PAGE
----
The club made a strong showing at the New England Championships in Lowell, Ma. in mid-May. In the Boys Lightweight 2X Oliver Sanchez and Tom Boger-Hawkins were sixth and Frank Anctil and Tull Patulak ninth. In the Girls Lightweight 2X Faye Devaux and Landry Langlais were eighth. In the Boys 2X Anderson Warshaw and AJ Butler were eighth. In the Boys Lightweight 1X Tull Patulak was fourth and Tom Burgess seventh. In the Boys 1X Tom Burgess was 12th. And in the Girls Novice 2X Sophie Rodriquez and Marley Burgess were first.
The high school rowing program pulls from towns around the region, including Litchfield, Morris, Goshen, Naugatuck, Bantam, and Warren.
The club’s Masters boats have not yet raced and begin their summer racing season in June. The Youth program will also continue through the summer with regattas in Connecticut, and Philadelphia. Races will continue for both programs in the fall for what are called “head races” that are three to four miles long to promote fitness.
Comb’s personal affection for crew began with his father (Chris), who managed several regattas, including the women’s sprints that were held on Lake Waramaug until 2000. “From age eight on I was helping him put in the course and drive boats when I was old enough. Through high school I was a hockey player, but my height and rowing background had me getting attention from college coaches to row. I was recruited and went to Marist College, following my sister who was a coxswain at the time for the team (a cox is lighter athlete who controls the boats and inputs the race plan and motivates the crew).”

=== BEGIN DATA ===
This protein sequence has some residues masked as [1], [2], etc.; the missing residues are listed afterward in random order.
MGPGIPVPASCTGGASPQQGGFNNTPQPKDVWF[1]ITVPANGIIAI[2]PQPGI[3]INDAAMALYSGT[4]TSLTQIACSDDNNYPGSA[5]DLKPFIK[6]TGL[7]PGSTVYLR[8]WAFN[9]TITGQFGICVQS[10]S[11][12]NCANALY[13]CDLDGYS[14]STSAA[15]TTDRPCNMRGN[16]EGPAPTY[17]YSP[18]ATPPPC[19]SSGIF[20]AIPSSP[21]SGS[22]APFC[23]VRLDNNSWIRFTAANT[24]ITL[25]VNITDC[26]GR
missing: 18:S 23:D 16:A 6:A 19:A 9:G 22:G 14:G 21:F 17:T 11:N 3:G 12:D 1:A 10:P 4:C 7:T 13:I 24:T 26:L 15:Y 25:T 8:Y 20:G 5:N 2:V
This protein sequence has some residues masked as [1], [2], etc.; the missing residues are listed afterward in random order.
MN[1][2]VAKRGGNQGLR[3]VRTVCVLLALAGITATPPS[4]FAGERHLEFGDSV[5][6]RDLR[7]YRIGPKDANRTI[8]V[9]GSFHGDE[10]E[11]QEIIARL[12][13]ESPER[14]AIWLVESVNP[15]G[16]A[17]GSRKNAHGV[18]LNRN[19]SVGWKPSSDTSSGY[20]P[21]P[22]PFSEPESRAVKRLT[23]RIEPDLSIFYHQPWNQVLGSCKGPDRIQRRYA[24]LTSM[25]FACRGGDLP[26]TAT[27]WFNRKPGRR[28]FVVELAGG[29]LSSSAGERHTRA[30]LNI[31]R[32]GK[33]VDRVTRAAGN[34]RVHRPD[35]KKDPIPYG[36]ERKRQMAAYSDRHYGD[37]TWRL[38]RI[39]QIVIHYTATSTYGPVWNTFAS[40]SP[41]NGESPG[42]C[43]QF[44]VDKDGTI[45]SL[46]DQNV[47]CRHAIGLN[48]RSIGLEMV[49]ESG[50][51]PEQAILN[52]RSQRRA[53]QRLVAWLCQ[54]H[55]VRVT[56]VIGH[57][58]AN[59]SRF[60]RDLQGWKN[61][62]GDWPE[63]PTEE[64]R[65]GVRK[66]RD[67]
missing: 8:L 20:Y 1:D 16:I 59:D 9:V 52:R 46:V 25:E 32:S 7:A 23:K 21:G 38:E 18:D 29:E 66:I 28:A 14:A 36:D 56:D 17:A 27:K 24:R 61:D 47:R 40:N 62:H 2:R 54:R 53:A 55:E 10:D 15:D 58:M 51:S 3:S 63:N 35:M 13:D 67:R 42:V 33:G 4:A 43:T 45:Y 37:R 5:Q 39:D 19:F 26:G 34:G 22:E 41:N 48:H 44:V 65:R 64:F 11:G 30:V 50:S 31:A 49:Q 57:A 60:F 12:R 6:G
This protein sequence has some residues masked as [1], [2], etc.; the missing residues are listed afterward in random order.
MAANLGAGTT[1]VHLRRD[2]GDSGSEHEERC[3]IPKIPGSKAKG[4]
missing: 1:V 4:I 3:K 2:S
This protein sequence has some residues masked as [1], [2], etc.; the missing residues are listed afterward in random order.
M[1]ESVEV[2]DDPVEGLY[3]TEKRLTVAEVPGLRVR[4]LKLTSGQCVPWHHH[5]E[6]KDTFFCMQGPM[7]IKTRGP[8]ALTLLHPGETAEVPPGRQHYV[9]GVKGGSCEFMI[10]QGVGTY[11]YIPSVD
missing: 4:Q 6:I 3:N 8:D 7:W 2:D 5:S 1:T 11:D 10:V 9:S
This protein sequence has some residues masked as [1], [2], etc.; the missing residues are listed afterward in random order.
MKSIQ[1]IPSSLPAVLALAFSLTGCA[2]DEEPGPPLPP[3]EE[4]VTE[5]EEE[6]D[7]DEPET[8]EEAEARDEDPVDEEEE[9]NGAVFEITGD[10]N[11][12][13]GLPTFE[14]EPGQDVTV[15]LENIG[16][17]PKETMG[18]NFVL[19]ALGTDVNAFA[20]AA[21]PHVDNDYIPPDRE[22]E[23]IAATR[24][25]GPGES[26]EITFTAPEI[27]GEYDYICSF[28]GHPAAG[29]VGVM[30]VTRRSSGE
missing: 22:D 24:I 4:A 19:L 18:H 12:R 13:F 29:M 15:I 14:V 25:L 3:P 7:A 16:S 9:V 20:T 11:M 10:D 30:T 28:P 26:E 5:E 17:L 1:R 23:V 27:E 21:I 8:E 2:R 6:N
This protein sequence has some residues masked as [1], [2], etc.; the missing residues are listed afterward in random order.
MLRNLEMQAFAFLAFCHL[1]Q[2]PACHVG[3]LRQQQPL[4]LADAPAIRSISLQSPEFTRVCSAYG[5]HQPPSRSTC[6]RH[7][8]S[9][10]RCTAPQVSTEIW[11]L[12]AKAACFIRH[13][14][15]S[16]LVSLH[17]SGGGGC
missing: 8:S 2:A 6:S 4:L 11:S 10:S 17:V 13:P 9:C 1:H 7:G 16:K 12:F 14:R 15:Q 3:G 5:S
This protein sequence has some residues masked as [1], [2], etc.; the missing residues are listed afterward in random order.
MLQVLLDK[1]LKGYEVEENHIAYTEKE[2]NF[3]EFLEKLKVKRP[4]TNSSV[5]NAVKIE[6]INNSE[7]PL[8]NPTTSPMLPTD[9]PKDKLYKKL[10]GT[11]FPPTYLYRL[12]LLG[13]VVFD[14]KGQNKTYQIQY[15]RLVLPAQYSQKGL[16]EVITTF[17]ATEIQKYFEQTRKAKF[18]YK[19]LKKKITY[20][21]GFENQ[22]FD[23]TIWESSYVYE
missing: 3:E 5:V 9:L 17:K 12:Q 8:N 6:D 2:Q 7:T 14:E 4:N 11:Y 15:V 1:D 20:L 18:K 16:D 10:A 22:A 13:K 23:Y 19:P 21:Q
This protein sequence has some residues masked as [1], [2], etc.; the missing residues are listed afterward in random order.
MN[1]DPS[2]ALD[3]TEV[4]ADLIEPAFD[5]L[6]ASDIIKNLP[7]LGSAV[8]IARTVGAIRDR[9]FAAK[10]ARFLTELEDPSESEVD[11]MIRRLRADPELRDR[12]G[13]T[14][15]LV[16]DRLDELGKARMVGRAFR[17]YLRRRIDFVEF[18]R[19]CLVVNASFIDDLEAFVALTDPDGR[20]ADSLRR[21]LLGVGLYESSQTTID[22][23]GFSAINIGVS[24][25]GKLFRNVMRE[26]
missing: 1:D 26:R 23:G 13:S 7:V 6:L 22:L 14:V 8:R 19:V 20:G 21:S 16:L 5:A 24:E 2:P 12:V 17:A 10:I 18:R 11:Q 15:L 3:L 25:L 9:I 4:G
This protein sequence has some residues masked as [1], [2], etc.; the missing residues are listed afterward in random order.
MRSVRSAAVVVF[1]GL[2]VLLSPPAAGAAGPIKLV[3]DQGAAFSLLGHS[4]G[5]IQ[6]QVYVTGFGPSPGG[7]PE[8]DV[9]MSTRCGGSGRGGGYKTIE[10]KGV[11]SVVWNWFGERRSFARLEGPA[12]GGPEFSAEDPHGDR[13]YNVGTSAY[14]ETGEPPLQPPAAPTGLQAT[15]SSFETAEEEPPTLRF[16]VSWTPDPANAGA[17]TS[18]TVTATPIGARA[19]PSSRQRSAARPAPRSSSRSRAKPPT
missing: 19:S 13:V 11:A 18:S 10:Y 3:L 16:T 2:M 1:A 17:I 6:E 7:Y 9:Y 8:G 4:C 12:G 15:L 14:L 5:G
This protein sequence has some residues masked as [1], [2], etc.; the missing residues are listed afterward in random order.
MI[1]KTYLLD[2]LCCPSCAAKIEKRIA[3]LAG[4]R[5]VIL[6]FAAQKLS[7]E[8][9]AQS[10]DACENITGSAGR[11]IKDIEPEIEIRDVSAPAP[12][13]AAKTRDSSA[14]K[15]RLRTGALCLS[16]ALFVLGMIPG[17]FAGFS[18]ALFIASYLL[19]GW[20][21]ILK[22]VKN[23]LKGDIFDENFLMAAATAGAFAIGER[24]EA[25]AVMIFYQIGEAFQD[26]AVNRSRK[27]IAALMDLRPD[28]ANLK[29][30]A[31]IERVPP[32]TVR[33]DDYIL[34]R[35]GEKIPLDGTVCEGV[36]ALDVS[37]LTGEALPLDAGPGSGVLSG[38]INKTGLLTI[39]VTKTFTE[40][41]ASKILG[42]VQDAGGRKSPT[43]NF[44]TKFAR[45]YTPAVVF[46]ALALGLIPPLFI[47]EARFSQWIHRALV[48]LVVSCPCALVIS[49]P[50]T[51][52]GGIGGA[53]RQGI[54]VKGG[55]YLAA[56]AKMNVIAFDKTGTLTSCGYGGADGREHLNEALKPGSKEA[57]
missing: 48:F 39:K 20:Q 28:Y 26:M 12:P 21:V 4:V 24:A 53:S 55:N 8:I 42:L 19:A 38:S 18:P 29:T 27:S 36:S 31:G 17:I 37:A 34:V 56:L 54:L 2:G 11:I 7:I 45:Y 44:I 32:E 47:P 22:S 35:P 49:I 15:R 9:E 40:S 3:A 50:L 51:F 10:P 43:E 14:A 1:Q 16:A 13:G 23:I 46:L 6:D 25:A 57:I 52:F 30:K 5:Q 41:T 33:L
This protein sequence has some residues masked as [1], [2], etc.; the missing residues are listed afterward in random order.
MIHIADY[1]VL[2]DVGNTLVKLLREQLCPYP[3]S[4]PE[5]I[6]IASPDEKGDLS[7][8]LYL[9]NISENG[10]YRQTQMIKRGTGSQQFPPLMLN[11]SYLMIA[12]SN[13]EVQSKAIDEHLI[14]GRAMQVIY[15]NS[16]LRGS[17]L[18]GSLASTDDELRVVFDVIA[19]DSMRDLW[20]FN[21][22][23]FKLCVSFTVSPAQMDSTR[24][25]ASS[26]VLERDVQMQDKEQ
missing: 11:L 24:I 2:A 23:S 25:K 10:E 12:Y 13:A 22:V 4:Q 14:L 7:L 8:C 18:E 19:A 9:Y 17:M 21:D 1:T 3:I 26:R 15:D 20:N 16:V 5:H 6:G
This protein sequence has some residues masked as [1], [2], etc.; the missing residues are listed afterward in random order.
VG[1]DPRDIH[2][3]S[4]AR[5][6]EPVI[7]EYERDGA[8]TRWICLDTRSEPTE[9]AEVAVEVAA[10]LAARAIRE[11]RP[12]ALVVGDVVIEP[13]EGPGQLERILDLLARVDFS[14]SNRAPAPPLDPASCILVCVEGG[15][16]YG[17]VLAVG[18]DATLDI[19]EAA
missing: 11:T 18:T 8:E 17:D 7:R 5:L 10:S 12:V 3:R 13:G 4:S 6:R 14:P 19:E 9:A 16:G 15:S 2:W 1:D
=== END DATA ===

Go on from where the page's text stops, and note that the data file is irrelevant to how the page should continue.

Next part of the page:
After college, Combs took a short break from rowing before landing a job at the Kent School working in admissions, coaching hockey and rowing, and recruiting for both programs. “I learned from two amazing coaches; Matt Herr in hockey and Eric Houston in rowing. I decided to make rowing my career and moved to Boston working on my Masters (still a work in progress) and joined the staff of Northeastern University’s women’s rowing for two years before becoming novice coach at the University of Buffalo.”
Then Combs “headed south” to take over the girl’s program at Sarasota Crew, a national power in youth rowing. “I realized I was not keen on so much sun, so I came back to Connecticut where I took over Norwalk River Rowing as the women’s head coach and rose to director.” Then, he worked with Fairfield University’s women’s team and the Connecticut Boat Club, one of the premier youth women’s programs in the country before joining Litchfield this winter.
Over the years, the hard work of members and cooperation of the town of Litchfield has made it possible for the club to go from a one-bay-one-story boathouse to its current solar powered boathouse on Bantam Lake (where the club trains) built in 2009, which sports three bays and a loft area for rowing machines.
The club is also committed to making sure that adults in the area have opportunities to row. On national “Learn to Row Day”, usually in early June, area residents have a chance to try rowing, with members volunteering their time and helping to teach technique, as well as introducing individuals to the club. Those interested can then move on to “Learn to Row” clinics, usually consisting of six to eight two-hour coached sessions. After these are completed, there is the option of becoming full members.